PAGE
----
Aided by federal and state tax breaks, solar energy soon will be cheaper than new nuclear power, according to a North Carolina study.

Solar_PanelsAided by federal and state tax breaks, solar energy soon will be cheaper than new nuclear power, according to a North Carolina study.

Dr. John Blackburn, an economist and former chancellor of Duke University, said the projected costs for new nuclear plants are rising while the price of electricity generated from solar photovoltaic systems continues to fall.

With federal and North Carolina tax breaks for solar production, solar-generated electricity in the state is already as cost effective as building new nuclear plants, and solar should cut its costs again in half within the next decade, Dr. Blackburn said.

“The message is that solar is here and now and not something exotic for the future,” he said.

A study Dr. Blackburn conducted for an anti-nuclear environmental group in North Carolina — NC Warn — estimates that new solar or nuclear power each cost about 16 cents per kilowatt-hour in North Carolina in 2010.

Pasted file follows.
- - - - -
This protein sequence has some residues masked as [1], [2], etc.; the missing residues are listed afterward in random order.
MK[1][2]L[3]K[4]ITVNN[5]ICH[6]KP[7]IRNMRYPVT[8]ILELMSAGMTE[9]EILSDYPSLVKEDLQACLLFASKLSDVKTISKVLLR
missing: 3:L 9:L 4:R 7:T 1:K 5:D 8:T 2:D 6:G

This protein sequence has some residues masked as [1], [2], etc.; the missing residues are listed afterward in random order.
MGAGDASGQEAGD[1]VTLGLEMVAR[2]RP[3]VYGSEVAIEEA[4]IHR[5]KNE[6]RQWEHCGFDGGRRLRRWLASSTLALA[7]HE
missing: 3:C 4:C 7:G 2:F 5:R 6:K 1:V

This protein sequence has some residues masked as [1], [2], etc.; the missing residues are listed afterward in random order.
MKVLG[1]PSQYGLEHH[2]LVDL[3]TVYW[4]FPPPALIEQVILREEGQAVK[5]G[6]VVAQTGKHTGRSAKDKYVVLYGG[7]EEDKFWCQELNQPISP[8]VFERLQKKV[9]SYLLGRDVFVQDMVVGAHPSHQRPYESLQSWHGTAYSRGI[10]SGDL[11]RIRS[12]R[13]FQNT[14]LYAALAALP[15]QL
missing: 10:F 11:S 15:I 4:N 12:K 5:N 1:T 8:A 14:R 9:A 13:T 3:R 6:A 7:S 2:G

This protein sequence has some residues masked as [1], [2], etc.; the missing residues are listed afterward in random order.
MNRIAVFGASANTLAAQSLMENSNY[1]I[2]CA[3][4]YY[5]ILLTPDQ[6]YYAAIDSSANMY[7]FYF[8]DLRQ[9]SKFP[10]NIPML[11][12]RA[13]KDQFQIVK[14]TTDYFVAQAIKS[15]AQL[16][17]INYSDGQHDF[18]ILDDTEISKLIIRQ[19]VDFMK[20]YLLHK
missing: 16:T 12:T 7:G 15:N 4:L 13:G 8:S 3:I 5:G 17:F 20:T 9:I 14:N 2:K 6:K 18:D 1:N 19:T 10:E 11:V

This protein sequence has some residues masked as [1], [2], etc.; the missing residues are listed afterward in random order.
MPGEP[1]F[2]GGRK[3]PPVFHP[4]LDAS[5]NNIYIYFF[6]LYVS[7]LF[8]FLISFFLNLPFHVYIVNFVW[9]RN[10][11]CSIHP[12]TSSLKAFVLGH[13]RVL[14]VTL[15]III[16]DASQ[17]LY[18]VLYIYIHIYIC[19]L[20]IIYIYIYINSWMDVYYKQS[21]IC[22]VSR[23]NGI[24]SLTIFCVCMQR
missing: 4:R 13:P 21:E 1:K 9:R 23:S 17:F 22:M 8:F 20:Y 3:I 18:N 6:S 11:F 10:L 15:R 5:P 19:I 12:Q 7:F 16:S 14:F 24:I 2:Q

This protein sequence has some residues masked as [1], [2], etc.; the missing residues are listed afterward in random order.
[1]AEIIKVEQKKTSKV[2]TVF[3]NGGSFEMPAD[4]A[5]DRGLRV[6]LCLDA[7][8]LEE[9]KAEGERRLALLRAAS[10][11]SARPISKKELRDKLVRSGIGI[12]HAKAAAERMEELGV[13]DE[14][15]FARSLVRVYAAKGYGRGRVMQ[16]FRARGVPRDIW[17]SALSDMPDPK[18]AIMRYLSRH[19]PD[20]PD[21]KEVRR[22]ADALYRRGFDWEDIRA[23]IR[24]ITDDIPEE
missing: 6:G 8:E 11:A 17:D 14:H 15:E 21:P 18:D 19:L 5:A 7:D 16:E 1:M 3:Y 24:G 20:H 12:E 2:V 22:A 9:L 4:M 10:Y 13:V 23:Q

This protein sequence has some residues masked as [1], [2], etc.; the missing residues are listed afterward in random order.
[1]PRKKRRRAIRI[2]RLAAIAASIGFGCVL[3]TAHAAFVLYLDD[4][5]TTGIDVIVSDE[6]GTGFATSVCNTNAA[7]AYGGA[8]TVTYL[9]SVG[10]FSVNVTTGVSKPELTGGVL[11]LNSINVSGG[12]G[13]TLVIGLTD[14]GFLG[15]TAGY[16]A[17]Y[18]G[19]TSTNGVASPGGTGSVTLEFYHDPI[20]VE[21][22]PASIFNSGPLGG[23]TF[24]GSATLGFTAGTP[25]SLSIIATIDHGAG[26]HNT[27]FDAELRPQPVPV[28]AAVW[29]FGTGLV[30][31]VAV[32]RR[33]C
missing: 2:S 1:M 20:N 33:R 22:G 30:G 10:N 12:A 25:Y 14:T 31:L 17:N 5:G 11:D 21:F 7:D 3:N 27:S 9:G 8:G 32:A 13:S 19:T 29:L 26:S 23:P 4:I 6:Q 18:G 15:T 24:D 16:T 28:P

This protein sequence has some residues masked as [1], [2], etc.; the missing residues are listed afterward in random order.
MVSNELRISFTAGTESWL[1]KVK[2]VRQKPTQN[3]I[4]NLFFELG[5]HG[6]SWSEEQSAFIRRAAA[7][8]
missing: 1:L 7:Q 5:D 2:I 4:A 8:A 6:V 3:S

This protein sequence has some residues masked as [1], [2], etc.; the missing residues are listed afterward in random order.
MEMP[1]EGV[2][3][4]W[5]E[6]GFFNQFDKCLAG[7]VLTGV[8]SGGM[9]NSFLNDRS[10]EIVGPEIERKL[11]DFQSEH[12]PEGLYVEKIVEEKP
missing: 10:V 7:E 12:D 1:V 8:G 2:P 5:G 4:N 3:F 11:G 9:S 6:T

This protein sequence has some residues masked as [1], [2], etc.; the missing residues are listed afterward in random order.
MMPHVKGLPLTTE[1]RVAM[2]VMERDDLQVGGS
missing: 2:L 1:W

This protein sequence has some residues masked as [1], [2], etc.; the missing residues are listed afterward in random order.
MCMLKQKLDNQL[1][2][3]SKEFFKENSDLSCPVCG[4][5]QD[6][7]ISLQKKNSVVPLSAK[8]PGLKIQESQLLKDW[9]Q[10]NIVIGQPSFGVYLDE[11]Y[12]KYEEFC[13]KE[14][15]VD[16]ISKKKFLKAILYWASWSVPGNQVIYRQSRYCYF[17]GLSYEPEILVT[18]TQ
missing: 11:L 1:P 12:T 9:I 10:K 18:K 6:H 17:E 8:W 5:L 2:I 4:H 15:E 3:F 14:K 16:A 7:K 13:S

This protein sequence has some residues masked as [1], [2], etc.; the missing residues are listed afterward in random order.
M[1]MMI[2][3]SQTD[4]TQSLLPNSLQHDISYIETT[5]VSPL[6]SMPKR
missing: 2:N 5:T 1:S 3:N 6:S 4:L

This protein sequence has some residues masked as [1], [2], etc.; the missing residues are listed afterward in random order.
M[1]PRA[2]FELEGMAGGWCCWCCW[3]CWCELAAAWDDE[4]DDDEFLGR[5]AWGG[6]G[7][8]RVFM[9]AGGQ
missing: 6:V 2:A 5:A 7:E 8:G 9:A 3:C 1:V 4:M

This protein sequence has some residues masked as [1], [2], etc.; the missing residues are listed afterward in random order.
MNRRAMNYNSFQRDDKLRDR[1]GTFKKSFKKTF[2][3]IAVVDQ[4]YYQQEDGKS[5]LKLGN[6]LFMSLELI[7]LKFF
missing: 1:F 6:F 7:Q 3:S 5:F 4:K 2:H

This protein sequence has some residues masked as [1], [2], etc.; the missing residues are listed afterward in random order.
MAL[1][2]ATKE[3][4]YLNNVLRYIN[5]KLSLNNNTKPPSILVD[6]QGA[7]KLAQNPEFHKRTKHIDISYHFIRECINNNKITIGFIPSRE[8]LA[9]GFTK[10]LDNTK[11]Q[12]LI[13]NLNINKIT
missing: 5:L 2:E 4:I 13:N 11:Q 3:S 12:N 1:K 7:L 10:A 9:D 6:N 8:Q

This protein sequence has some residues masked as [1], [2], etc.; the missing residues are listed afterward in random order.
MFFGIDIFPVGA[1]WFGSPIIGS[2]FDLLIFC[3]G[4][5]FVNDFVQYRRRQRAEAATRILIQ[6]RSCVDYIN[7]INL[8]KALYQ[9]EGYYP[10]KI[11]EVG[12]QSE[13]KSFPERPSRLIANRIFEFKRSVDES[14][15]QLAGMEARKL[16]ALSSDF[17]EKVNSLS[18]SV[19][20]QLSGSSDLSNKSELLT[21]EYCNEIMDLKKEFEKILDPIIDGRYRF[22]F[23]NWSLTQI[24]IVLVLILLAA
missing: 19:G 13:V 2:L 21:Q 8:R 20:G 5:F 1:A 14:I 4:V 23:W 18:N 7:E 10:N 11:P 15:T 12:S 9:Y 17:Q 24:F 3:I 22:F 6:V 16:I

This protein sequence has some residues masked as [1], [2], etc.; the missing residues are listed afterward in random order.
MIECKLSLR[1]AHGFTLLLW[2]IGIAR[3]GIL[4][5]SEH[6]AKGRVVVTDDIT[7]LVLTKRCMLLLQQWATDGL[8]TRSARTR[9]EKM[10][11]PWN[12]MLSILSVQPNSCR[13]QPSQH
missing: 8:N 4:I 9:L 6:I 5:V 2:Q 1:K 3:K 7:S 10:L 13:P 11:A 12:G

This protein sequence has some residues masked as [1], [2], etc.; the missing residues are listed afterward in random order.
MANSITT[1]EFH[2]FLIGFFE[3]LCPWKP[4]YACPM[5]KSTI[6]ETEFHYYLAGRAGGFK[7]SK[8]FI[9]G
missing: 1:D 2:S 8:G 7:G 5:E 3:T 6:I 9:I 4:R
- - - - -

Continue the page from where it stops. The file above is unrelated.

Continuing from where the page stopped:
Within a decade, if current trends continue, the study suggests that solar voltaic panels could produce electricity at under 5 cents per kilowatt-hour while new nuclear plants could cost the equivalent of more than 30 cents per kilowatt-hour.

But such costs assume that solar energy, which gets 30 percent tax breaks in North Carolina, will continue to be subsidized and that the next generation of nuclear plant won’t realize the efficiency improvements achieved in the solar industry.

The North Carolina study relied upon recent industry and academic cost estimates, but they appear far higher for nuclear power — and lower for solar energy — than the government’s Energy Department projections.

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Source: Chattanooga Times Free Press